As pictured above: Mike, Matt, Myself, & Shawn
In my daily life, i’m something of an extrovert — I am not shy about going up and introducing myself to people, I’m usually not shy to contribute to a conversation, and I will usually try to make people around me at ease. If you hadn’t met me before I developed this aspect of myself, you’d never know that I was a very anxious, shy kid for most of my school-age life. I couldn’t go to the store without teetering on an anxious episode, new people made me uneasy, and public speaking absolutely terrified me.
People ask me what changed, often with a challenging tone (as if they are going to catch me fabricating such a feat), and the best answer that I can give is: I was in a band. We were called “PRYM” (pronounced “prime”). It wasn’t just the act of being in a band, but the first show I’d ever played.
It was a night in late August (maybe the last Saturday before my senior year of high school) and we had booked at a show at Palcher Park in Ramey, Pennsylvania. The building had a plywood interior and it was perfect! We had spent the summer learning a lot of songs (if I’m not mistaken, we learned seventeen covers in a week) and we were ready to play. People came out, made signs, t-shirts, and were very supportive. I want you to picture an anxious kid who had no idea who he really was — he’s defensive, constantly aware of which people are looking at him, constantly worried about what they say and think about him. Tell that kid, who has barely been playing his instrument for eight months, that he’s going to be in a crowded room full of people looking at him. I would have swore I was going to poop myself.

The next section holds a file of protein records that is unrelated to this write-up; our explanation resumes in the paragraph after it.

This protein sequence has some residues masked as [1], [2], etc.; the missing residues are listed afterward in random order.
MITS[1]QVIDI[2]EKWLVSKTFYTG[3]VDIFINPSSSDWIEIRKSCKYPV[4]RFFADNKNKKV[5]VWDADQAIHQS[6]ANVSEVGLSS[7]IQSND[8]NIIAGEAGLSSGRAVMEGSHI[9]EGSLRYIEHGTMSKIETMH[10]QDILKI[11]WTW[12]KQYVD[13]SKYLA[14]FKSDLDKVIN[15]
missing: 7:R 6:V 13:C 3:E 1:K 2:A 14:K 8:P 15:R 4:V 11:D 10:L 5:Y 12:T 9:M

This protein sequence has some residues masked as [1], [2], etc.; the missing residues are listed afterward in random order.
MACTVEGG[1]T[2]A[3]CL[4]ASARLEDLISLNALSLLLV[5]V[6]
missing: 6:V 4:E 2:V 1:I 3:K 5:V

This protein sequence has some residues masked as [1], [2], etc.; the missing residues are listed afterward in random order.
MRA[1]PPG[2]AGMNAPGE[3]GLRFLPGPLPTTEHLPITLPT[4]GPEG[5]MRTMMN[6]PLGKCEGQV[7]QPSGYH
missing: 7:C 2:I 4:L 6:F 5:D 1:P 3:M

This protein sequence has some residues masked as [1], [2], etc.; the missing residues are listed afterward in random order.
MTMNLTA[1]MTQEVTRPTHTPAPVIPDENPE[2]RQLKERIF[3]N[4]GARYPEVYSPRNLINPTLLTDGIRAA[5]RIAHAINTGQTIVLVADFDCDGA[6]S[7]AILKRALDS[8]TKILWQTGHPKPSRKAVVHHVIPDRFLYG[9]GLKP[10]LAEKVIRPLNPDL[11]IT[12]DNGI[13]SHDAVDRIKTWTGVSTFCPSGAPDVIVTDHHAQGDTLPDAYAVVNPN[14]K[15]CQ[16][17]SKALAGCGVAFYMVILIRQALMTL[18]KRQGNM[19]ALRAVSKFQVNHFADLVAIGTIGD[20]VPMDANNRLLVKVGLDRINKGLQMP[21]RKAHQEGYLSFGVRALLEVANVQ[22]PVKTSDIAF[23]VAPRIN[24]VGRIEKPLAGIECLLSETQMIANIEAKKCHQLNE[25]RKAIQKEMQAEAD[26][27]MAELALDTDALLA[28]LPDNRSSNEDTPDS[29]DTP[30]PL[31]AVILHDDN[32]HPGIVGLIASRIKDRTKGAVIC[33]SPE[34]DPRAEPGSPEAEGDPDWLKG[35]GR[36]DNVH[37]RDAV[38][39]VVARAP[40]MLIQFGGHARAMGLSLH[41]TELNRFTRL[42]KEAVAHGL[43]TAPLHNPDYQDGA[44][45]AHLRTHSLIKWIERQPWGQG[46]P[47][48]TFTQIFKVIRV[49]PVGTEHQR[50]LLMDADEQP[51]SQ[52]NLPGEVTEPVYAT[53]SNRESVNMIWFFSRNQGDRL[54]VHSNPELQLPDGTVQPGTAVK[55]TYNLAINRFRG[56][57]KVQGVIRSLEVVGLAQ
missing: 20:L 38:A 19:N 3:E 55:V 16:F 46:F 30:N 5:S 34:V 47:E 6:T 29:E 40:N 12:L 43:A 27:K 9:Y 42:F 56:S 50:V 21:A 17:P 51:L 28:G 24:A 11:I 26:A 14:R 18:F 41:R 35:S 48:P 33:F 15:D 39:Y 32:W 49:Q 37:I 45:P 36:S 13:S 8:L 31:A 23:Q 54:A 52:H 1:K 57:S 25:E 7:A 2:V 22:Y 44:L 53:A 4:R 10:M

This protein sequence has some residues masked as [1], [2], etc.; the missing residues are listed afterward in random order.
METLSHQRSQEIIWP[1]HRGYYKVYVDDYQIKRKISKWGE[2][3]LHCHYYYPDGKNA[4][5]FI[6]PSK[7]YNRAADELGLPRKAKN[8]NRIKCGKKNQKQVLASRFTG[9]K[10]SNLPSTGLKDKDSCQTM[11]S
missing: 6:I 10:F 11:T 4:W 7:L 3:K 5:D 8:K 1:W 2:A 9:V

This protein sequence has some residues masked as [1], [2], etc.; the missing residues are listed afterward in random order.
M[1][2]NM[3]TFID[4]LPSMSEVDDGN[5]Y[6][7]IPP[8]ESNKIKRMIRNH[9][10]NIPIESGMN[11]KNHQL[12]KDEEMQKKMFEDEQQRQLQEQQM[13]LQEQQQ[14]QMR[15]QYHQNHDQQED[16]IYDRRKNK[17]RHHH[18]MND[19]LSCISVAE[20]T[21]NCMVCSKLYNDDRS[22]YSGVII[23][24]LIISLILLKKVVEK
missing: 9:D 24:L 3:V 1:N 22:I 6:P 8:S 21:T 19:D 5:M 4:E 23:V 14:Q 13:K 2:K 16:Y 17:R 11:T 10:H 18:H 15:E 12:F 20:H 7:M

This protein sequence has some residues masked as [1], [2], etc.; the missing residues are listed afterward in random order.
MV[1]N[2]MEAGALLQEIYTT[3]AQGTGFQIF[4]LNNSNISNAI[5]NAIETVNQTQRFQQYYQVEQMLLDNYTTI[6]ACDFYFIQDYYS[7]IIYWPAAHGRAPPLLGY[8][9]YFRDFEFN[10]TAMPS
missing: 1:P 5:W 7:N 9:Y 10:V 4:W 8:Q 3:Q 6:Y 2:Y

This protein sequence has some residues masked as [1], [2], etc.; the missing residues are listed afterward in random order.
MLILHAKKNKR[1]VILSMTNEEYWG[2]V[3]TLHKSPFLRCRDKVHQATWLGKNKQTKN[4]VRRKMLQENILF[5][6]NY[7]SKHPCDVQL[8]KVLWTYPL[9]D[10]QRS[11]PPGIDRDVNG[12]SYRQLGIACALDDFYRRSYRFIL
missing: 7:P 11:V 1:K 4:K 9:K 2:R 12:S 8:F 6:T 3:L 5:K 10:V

The lights went down. The first stabbing chords of “Welcome to Paradise” by Green Day. I was off. I played without incident and I had changed forever. Anxiety doesn’t just go away like that, I still struggled with it a lot (still do), but I had made a super-important first leap at coming out of a very thick shell.
The details on exactly how the band started are kind of fuzzy to me — Matt (the drummer) had been very good friends since first grade; I’ve always remembered Mike as someone who was always into good music and good literature, he played in the marching band with Matt. To this day, Shawn ranks in my top five funniest people I’ve ever met, in addition to being a very skilled guitarist. I’m not sure if I kind of heard them talking about a band and said that I’d like to learn to play an instrument, or whatever other anxious bullshit a mind like mine was capable of producing — regardless, I got a bass for Christmas that year and I loved it. It’s amazing what the ADD brain is capable of — I couldn’t concentrate on Geography, but I sure as hell could sit in front of my computer with my bass on my lap and spend hours looking up tabs. I was always at a little bit of a disadvantage: Matt and Mike were trained musicians, Shawn had such an incredible talent on guitar, and I’m trying to figure out rudimentary “Twinkle, Twinkle, Little Star”stuff. I learned a lot about playing the bass in a short amount of time because of how much I would sit and try to learn new songs and push myself to learn more difficult lines.To their credit, they always took time to help me figure out where the music theory was going and helped me fake it if I couldn’t pull it off.